Is it any good?

Compelling and difficult to put down, this is a story that teaches about the past while also commenting on the present. Author Alexandra Bracken's popular dystopian trilogy The Darkest Minds is also action-packed and filled with capable characters and a strong romance, but Passenger takes things to another level by adding historical settings and context. Born in Colonial America to a slave and her master, Nicholas has the good fortune of being brought up by open-minded white relatives who free him and teach him how to be a seaman. To Nicholas, freedom is the sea, and his undeniable feelings for Etta seem dangerous and a distraction compared with the promise of his own ship. Meanwhile, Etta, who was raised in New York City where multiracial couples are commonplace, freely flirts, stares, and with her 21st-century mind doesn't understand how impossible the situation must seem to Nicholas.

The time rules vary from easy-to-understand (passengers can't visit a time in which they might come across themselves) to a bit more mercurial. But the only troublesome issue is that Cyrus Ironwood is almost too evil a villain. He's basically inhuman, but perhaps future installments will fix that. The supporting characters are wonderfully written, from Nicholas' inner circle of two -- his kind and wise father figure, Captain Hall, and fellow adopted brother, Chase -- to Etta's grandmotherly violin instructor, Alice, and her secret cousin, Hasan. Kudos to Bracken for tackling race, gender roles, family expectations, teen relationships, and the way power and greed corrupt men. Once readers finish the scream-inducing cliffhanger, they'll need to know what happens next.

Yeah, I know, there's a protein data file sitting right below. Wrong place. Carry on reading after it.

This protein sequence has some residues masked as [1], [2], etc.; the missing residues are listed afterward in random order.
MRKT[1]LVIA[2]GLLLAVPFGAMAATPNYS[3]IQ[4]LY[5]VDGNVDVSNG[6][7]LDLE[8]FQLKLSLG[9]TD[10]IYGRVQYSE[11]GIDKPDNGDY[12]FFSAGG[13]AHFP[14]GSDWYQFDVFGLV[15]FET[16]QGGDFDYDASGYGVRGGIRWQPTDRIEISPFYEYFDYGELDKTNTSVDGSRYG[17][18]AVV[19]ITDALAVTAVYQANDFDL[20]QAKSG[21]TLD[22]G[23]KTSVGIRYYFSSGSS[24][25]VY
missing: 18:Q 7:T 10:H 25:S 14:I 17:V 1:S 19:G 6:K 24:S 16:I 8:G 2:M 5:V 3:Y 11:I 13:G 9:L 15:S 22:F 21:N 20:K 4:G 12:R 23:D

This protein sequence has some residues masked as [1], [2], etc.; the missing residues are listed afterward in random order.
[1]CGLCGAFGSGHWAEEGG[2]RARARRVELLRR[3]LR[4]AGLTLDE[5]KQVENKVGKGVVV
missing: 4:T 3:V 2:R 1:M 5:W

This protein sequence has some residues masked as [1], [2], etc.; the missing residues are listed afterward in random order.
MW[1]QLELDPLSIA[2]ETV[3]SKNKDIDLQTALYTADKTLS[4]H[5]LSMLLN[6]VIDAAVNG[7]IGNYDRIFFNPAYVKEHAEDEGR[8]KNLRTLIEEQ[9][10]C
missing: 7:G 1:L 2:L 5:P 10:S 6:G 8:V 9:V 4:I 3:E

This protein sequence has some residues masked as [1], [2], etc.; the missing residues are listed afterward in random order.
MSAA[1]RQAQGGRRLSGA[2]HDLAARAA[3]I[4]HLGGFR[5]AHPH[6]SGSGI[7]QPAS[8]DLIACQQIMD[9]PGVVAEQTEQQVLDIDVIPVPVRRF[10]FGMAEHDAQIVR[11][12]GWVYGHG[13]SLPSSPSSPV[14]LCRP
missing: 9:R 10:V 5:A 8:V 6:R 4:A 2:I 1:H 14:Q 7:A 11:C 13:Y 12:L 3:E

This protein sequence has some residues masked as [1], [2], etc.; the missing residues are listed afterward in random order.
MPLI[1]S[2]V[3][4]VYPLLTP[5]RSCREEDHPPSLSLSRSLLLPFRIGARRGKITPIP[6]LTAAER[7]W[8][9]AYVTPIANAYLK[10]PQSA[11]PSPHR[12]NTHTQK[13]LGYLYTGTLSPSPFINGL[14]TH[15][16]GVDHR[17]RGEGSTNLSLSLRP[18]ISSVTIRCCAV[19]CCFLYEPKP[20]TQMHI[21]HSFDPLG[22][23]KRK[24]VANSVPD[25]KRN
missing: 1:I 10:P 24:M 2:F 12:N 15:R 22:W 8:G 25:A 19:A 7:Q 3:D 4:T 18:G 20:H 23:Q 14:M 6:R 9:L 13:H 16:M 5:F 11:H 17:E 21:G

Talk to your kids about ...

  • Families can talk about the popularity of time travel in books and movies. What makes the theme unique in this book?

  • How does the author tackle tough subjects such as race and discrimination? What are the overt and subtle ways Nicholas has to deal with people treating him as less or undermining him because of the color of his skin? 

  • Which would you choose: altering something in history to benefit you personally, even if it messes up society in general, or "fixing" a historical crisis but risking the future as you know it?